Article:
The moment I thought of myself as a real urban dweller was when I decided to give up owning a car. I come from a family of self-made mechanics and race-car drivers living in rural Iowa, so the idea of not owning a car or driving on a regular basis had seemed unthinkable if not sacrilegious. But when an odometer check revealed that I had put fewer than eight hundred miles on my Toyota wagon during the two years I had lived on Capitol Hill in Washington, DC, the decision to forgo needed repairs and rising insurance rates was surprisingly easy. I had learned to navigate the Metro subway system expertly so that it could deliver me to and from my job and other locations in less than an hour. My car’s absence was not an issue, and for several years my new identity as an urbanite was sealed.
That sense of urbanity was immediately challenged, however, when my employer decided to relocate to the far suburbs of Virginia. The commute on public transportation turned into a three-hour round-trip—if I was lucky enough to make the multiple connections on time. Despite the inconveniences and increased costs of mass transit, I stubbornly refused to buy a car. Instead, I soon came to imagine myself as part of a sort of community of fellow commuters, many of them non-English-speakers hailing from a wide swath of countries from El Salvador to Ethiopia. While some of my coworkers looked askance at my choice, other sympathetic colleagues graciously delivered me to the nearby suburban transit center at the end of each workday. Thus, I managed both to maintain my carless status, the dubious locus of my urban identity, and to get to work dependably. It worked out reasonably well.
Except when it didn’t. One day, when my ride to the bus terminal was unavailable, I found myself at a street-side bus stop, the skies threatening rain. Standing alongside me was a young Hispanic woman I recognized as part of the housekeeping staff in the office building where I worked. We nodded and smiled—not sharing a common spoken language—and waited for the once-an-hour shuttle to the transit center. A few minutes later, however, that bus rushed past without stopping to pick us up. We looked at each other in alarm, shrugged, picked up our belongings, and proceeded to make the two-mile walk to the transit center to catch a regional bus to the Metro station.
We weren’t far along when an aging Nissan pulled up alongside us, driven by another Hispanic maintenance worker from our building. My companion climbed in to catch a ride to the center, leaving me to walk alone. Less than a minute later, at the stoplight, they honked at me, motioning to me to join them. I hopped into the back seat, the first drops of rain trumping my initial hesitation.
ROAR. My ears immediately began ringing from the sound of mariachi horns exploding from the radio, and my eyes beheld a plastic Jesus figurine firmly attached to the dashboard. Spanish chatter, animated and rapid-fire, gushed from the front seats, while I sat back, marveling at my sudden, brief immersion in a new culture and basking in a warm hospitality expressed through action rather than words. Arriving at the transit center in now-pouring rain, I could only shake hands with them and say “Muchas gracias.”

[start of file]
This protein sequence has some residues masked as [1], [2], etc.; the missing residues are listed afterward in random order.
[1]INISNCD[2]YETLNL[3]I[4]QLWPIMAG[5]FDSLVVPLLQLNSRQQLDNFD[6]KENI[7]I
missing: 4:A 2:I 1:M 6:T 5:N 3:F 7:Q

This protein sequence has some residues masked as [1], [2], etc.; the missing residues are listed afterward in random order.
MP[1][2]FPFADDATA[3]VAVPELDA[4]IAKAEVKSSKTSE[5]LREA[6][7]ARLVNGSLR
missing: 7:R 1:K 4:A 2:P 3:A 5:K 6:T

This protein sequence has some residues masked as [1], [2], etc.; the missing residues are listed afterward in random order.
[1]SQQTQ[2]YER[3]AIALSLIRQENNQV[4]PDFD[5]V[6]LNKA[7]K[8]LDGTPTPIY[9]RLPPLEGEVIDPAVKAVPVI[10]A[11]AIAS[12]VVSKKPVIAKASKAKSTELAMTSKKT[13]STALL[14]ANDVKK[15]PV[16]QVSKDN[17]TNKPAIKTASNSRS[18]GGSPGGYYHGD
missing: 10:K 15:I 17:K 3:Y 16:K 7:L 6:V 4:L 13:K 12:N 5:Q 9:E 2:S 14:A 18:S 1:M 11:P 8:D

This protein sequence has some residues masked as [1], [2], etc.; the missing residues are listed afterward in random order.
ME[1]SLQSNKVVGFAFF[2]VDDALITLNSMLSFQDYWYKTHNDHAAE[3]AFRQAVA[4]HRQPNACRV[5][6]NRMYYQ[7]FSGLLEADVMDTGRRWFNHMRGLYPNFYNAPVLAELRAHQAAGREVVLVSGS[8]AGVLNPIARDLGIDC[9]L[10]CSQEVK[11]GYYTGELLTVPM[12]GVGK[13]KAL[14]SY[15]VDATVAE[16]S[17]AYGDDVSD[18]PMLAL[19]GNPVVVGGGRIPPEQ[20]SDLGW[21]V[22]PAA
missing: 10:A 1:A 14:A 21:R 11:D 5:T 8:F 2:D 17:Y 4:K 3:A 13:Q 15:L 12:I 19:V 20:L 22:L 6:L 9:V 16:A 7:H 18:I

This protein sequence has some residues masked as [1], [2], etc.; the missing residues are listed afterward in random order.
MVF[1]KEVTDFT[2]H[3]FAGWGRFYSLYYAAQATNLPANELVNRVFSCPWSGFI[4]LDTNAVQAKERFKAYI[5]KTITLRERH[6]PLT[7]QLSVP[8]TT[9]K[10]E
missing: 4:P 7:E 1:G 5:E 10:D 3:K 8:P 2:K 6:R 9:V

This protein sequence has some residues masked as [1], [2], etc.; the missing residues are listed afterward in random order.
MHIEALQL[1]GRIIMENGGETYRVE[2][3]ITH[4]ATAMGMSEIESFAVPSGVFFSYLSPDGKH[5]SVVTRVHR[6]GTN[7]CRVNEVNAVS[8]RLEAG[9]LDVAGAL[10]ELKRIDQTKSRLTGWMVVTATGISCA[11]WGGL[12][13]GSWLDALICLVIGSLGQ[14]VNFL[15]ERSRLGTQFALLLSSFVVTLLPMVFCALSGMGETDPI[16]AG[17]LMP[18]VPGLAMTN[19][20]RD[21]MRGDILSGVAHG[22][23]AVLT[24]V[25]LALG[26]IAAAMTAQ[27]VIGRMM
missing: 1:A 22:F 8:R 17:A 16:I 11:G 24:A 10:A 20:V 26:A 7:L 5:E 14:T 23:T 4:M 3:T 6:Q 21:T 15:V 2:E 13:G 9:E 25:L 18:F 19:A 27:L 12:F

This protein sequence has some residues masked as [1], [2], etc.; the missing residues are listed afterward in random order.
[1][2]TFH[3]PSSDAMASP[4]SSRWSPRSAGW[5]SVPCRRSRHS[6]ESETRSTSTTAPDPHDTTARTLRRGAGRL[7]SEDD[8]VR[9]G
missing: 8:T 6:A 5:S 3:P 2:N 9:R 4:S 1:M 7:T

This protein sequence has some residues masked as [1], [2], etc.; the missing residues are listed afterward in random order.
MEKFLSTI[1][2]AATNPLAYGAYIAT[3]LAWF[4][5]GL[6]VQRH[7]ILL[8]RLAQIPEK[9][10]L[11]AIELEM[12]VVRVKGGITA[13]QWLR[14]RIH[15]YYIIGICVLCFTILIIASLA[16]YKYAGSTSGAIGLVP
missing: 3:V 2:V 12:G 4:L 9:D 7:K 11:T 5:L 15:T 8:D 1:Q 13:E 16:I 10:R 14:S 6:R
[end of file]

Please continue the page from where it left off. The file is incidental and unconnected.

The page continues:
I’ve often thought of this incident, always with gratitude but also in wonder at those few minutes of being an “other,” having my self-satisfied sense of carless, cosmopolitan urbanity exposed as just another form of privilege and pretense. After all, most days, my life only intersected circumstantially with these housekeepers, in the hallways at work, or on the bus. And while there was always respect and friendliness in those encounters, there was the inevitable distance created not just by language but by my “majority culture” status—a status that has the effect of rendering as “other” those outside the culture. An invitation on that rainy late afternoon to enter a space not my own challenged my sense of “non-otherness.” We could not share conversation, but that did not stop these workers from according me dignity as a fellow traveler and offering shelter from the storm to a stranger in need.
Whether we are urban, suburban, or rural, it seems that Americans like me are having more regular encounters with “otherness” these days, in ways that were at best unlikely even a generation ago. Some of us embrace these changes with eagerness, others more warily or even with hostility. But I suspect that most of us are somewhere in between, living benignly with the circumstantiality of coexistence, neither seeking out nor recoiling from cultural intersection. We are content to let the “other” stay other but rarely think of ourselves as being “other” to them—and, like me, are surprised when our assumptions are upended. Indeed, even in the most intercultural of places like Washington, DC, tribalism is still more often the rule than the exception. We tend to gravitate toward those more or less like ourselves. Seeking out those who are other becomes merely a price of doing business or an ideal to be talked about in the abstract.